I don't know who of you used ever Cool Edit aka Adobe Audition. There is a pretty nice freq filter, called FFT filter. It allows to setup spectral envelopes with very high accuracy (24000pts which means a fraction of Hz sharpness of filtering edge, "infinite" levels of damping/amplification). Minus of this plugin is - small window, poor preset support, updates can be really painful if you don't have a plan "how to".
What I need is a multiband resonant filter DX/vst plugin (similar to this in Cool Edit), which allows to set up accurate, small frequency bands. I mean really small bands (like between 1-30Hz width per band) and really resonant, and with amplification/damping difference like up to 200dB (not poor 18-30), to amplify the signal and remove unwanted components. For example, if you would filter a noise wave sample with that, you would get a very clean tone, irregular a little bit. It would be nice to have at least 3-4 such resonators per plugin (or even more; a matter of lenght of a chain). What I look for in such solution - is easy live update of freq ranges and amplification levels.
Other way of achieving similar tones is not wanted, what is needed is the filtering of existing sound sources to get the exact results.
I mean really small bands (like between 1-30Hz width per band) and really resonant, ... For example, if you would filter a noise wave sample with that, you would get a very clean tone, irregular a little bit.
With these resonant filters, the major difference between "similar" things is in the vibration. One irregular freq peak may seem to be unimportant, but when you begin to mix a structure made of multiple peaks like this one - a very audible complex and yet subtle pattern emerges. Even dithering / noise shaping methods and order of exporting steps matters here (not to mention the selection of sound sources for initial filtering); peak width accuracy should be to about 1-2Hz (otherwise it becomes "outside" the sonic movie). Forget about reverbs and similar postprocessing there too (-:
When you listen to the final result - even if you don't know what is the difference, you just feel it. You sense either that it's "right pattern" or "not right", no matter what sound comes out of the box. It was a week of blind experimentation to find "how". Now it's time to simplify the process before batch production.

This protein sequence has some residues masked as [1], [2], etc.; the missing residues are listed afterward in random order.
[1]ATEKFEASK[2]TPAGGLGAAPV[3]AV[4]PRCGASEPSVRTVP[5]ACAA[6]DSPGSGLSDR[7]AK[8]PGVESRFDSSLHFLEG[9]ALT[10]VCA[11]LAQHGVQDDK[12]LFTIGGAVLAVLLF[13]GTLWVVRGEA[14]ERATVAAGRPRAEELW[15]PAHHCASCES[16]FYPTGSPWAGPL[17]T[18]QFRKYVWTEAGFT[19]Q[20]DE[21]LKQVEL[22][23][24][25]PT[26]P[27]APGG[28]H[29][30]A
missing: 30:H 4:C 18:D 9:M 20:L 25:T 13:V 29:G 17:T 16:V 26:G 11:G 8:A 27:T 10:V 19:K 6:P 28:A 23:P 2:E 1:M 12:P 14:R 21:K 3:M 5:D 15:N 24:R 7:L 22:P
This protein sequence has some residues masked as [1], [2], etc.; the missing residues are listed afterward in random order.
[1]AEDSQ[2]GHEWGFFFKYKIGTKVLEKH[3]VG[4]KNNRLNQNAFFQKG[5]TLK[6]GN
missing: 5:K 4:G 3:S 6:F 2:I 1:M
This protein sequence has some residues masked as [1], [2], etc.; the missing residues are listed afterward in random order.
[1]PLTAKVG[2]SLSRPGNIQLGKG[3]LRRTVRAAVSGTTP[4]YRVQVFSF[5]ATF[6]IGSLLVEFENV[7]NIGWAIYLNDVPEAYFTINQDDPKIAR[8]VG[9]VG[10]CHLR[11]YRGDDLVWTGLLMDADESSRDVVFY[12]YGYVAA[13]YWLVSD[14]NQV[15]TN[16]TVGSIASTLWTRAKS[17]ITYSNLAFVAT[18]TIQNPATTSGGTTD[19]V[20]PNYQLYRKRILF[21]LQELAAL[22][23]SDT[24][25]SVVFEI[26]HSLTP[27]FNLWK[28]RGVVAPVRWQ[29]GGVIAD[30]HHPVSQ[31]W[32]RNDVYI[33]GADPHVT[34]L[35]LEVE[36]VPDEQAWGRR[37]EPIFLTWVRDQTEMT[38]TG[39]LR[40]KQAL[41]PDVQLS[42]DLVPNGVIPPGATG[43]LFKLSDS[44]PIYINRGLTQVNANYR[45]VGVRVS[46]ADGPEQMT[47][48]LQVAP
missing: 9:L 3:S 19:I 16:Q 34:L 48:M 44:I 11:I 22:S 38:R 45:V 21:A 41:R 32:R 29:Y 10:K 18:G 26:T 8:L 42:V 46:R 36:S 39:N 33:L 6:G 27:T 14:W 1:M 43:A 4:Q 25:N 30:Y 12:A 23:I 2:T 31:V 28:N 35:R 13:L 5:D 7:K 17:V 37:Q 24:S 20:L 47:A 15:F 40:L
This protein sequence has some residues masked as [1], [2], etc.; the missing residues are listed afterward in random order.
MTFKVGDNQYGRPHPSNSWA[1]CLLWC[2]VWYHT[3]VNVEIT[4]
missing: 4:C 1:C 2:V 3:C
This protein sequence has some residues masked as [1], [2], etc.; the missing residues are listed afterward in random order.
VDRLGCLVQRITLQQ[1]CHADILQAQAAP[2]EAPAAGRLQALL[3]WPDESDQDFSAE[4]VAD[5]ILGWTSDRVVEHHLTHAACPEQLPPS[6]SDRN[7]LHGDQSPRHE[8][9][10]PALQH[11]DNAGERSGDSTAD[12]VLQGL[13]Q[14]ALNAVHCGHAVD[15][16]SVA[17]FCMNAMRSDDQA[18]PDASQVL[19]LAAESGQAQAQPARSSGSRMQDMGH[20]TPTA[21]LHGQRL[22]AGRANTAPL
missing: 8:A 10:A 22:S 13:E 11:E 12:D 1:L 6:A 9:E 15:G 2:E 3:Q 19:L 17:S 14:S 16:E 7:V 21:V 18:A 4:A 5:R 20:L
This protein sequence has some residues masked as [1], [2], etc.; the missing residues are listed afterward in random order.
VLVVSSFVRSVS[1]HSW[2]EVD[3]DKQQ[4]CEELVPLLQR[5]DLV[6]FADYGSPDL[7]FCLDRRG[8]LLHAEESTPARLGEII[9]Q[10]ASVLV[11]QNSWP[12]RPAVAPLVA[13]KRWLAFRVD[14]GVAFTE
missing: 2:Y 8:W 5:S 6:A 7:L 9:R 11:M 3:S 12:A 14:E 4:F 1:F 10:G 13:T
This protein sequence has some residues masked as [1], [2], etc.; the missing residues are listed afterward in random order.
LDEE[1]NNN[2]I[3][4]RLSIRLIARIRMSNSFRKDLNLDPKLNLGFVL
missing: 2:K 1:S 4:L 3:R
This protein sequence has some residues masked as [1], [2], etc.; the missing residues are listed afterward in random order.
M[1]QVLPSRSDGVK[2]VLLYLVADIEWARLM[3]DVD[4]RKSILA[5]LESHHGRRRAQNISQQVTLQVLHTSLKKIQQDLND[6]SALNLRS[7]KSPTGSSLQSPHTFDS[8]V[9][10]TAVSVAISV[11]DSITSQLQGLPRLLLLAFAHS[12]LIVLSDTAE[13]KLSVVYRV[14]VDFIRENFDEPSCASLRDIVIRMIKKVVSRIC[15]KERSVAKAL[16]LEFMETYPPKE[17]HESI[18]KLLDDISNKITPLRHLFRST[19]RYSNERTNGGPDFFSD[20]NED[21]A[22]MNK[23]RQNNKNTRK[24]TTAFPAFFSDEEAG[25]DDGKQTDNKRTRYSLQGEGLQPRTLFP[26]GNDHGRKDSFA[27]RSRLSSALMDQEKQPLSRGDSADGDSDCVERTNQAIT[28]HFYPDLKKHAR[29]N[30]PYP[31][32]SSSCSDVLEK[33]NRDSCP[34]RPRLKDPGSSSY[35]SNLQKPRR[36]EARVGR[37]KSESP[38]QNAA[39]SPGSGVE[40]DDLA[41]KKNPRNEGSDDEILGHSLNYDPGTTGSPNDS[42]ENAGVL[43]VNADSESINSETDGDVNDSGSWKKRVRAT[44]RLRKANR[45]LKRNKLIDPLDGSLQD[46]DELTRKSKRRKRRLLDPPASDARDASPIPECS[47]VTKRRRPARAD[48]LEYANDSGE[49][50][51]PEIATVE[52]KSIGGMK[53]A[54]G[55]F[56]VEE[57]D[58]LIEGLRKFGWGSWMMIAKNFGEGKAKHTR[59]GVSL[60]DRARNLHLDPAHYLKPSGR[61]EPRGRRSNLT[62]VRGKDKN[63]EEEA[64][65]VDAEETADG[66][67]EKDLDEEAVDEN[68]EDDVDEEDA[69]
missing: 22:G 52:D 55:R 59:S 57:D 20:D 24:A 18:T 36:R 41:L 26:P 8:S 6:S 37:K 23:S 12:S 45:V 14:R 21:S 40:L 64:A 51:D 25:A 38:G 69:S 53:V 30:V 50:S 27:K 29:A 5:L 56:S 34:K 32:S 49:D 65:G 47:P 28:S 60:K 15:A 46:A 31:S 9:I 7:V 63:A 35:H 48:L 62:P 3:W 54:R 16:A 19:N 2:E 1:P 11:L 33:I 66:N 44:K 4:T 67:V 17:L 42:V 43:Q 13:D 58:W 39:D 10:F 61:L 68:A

Note to "brainwave entrainmenters" - it's not about binaural beats and altered states of consciousness. It's about auditory perception reshaping (something like in tomatis method I guess? just came to my mind); the way we hear depends on how our brain processes the auditory information. The way the brain processes the information depends on what auditory signal we receive. If we receive certain kind of auditory signal, then during the neural recognition - the "recognizer" in the brain - changes (neuroplasticity adjustment), and thus - we begin to hear everything else differently. If we repeat the process of reshaping oftentimes - then we become familiar with this particular way we hear, and later - we can recall it back just by remembering it. Or by repeating the listening session part (takes 2-4 days).
Reshaping matrixes and their principles - is a totally different story.
Timbre - something like this:
(APR program 1)
(use google translation from Polish)
What I need is a multiband resonant filter DX/vst plugin (similar to this in Cool Edit), which allows to set up accurate, small frequency bands. I mean really small bands (like between 1-30Hz width per band) and really resonant, and with amplification/damping difference like up to 200dB (not poor 18-30), to amplify the signal and remove unwanted components.
Try this VST plugin
It introduces a delay in processing the signal - the lower the freq you want your FFT window to cover, the highre the delay (i.e., latency). However, you seem to be concerned with sound editing rather than sound processing or live performance, so I am assuming the latency is not an issue.
Not sure it will be ressonant enough when boosting, but you can get -infinite filtering reduction (i.e., totally eliminate bands).
Does lots of other clever FFT processing (harmonics boosting/cutting, transpose, for example, which you may want to check ou too.)
Looks promising, I check it tomorrow, thanks!